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Which micro USB cable here actually works?

  • Malvineous Saturday, November 8, 2014 11:09 AM Reply
    Hi all,

    I've bought a handful of different micro USB cables from DX, but they all use wires that are too thin and can't carry enough current, so they charge slowly and don't work at all with devices like the Raspberry Pi.

    There are hundreds of micro USB cables on the site, and it takes a very long time to go through each one and read all the reviews until you find one that finally says "does not work with Raspberry Pi" or "cannot deliver more than 20mA".

    So to speed things up, I thought I'd ask here. Does anyone know whether DX sell a USB to micro USB cable that is capable of delivering at least one amp (preferably two amps) with no voltage drop? The wires in the cable would have to be fairly thick to do this, so it wouldn't be cheap. But I am happy to pay 10 times the normal price for a cable that actually works with high-current devices!

    Any suggestions? Thanks!
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  • sheepish Top 10 Forum Poster Saturday, November 8, 2014 1:27 PM Reply
    with no voltage drop

    DX doesn't sell superconducting cables, sorry.
    Remembering 30 years.
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  • Malvineous Saturday, November 8, 2014 2:04 PM Reply
    Sorry, perhaps I was unclear. Typically in phone charging applications and powering of small electronic devices, superconductivity is rarely required. In these types of applications "no voltage drop" is widely understood short-hand for "minimal voltage drop with the given load, typically in the range of 0.1 volts or less." Since I mentioned my load was 1-2 amps, this would mean a cable with thick enough conductors to deliver 1-2 amps with a voltage drop of only 0.1 volts. Many of the cables here (based on my own experiences and reviews from others) have voltage drops on the order of 0.8 to 2.5 volts, as the load approaches merely one amp. This results in anything from insufficient charging to devices like the Raspberry Pi not even powering up, or giving brownout warnings.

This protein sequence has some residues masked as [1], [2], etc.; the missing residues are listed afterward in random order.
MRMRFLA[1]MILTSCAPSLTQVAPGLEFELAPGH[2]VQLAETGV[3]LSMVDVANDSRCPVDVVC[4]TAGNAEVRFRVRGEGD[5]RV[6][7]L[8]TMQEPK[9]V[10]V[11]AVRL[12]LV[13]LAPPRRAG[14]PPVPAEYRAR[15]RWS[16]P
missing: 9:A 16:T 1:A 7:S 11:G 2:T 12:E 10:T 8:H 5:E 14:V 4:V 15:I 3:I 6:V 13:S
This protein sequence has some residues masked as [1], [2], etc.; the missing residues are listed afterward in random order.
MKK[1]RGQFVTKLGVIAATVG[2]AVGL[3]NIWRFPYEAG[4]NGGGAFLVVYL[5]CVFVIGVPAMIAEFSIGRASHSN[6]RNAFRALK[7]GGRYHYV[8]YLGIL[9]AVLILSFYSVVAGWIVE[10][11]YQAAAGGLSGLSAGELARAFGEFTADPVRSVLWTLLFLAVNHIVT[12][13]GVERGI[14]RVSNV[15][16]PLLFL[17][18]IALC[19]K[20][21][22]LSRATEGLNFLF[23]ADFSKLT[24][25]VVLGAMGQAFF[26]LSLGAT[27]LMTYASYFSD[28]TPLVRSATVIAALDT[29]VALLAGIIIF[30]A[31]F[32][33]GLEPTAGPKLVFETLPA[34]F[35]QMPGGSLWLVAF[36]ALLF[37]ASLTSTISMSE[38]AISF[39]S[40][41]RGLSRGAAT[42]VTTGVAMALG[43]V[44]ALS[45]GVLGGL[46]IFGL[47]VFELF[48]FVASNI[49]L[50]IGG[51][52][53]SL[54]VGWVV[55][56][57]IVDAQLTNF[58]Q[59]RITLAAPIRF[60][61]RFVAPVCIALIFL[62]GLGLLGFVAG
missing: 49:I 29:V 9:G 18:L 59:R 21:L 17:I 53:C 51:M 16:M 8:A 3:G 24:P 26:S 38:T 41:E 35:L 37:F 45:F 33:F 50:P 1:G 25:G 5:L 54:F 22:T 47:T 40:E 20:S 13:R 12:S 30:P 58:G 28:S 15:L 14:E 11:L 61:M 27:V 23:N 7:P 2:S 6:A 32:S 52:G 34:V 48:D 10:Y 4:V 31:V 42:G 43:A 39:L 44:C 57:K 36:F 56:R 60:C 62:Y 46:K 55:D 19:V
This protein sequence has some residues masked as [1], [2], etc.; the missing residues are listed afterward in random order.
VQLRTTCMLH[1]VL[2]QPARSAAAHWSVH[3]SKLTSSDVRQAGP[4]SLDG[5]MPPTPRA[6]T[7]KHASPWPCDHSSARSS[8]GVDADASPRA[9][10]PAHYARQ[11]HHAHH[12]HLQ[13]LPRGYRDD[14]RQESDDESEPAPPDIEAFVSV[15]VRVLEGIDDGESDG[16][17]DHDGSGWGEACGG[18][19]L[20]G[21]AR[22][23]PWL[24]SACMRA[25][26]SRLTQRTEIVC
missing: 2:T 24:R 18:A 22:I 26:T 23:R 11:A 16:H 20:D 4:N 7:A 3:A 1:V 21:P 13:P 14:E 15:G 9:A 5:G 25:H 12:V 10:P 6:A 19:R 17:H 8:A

The problem is that even cables sold as "charging cables" exhibit this problem, with many customers complaining that the cable is not able to charge their phone, despite being sold as such. The matter is made even more difficult by the fact that none of the items list the size of their conductors, except a few which list the size of the cable (and again based on my own experience, this often means extra-thick insulation and still small conductors.)

    All this means it is nearly impossible to find a micro USB cable that works reliably and can deliver the required amount of power. Superconductivity is not required, but the alternatives I have found here so far seem much closer to no-conductivity instead.
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  • sheepish Top 10 Forum Poster Saturday, November 8, 2014 2:16 PM Reply
    The trouble with finding something like that on DX is that a typical generic cable here is made from the thinnest and cheapest wire that will still conduct after being bent a few times. It could be argued that China has not yet figured out that there is a market for quality, but it could also be argued that they know very well where the main market is. Anyway, good quality cables are sold elsewhere, and of course at a price to match.
    Remembering 30 years.
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  • MJdub Saturday, November 8, 2014 3:30 PM Reply
    I have not really done any testing on generic cables; I buy all my USB cables from a certain site that brands their own cables etc. They have good quality and low prices so I've never really shopped around for USB cables. Their USB cables use 24 AWG wire for power and 28 AWG wire for data.
    I tried searching DX for "Micro USB AWG," in an attempt to find micro USB cables that specify their wire gauge. Whether or not they are telling the truth is another story, but it's a start. Actually it looks like all but one is USB 3.0 so the only real result is sku.270111. The specs say "2824awg" which leads us to believe that the power conductors are 24 AWG which should be enough to carry a couple of amps. I've had no trouble with a Raspberry Pi on 6 ft of 24 AWG cable. Ten feet of 24 AWG wire should theoretically have ~0.25 ohms of resistance and cause less of a voltage drop than you've experienced with other cables.
    Disclaimer of course is that I have not bought the cable I linked to and I don't know if the specs are accurate. However as sheepish mentioned you are probably better off buying from somewhere with more reliable and consistent product specs when power handling is a concern as this is rarely/never a concern in the design of cheap cables.
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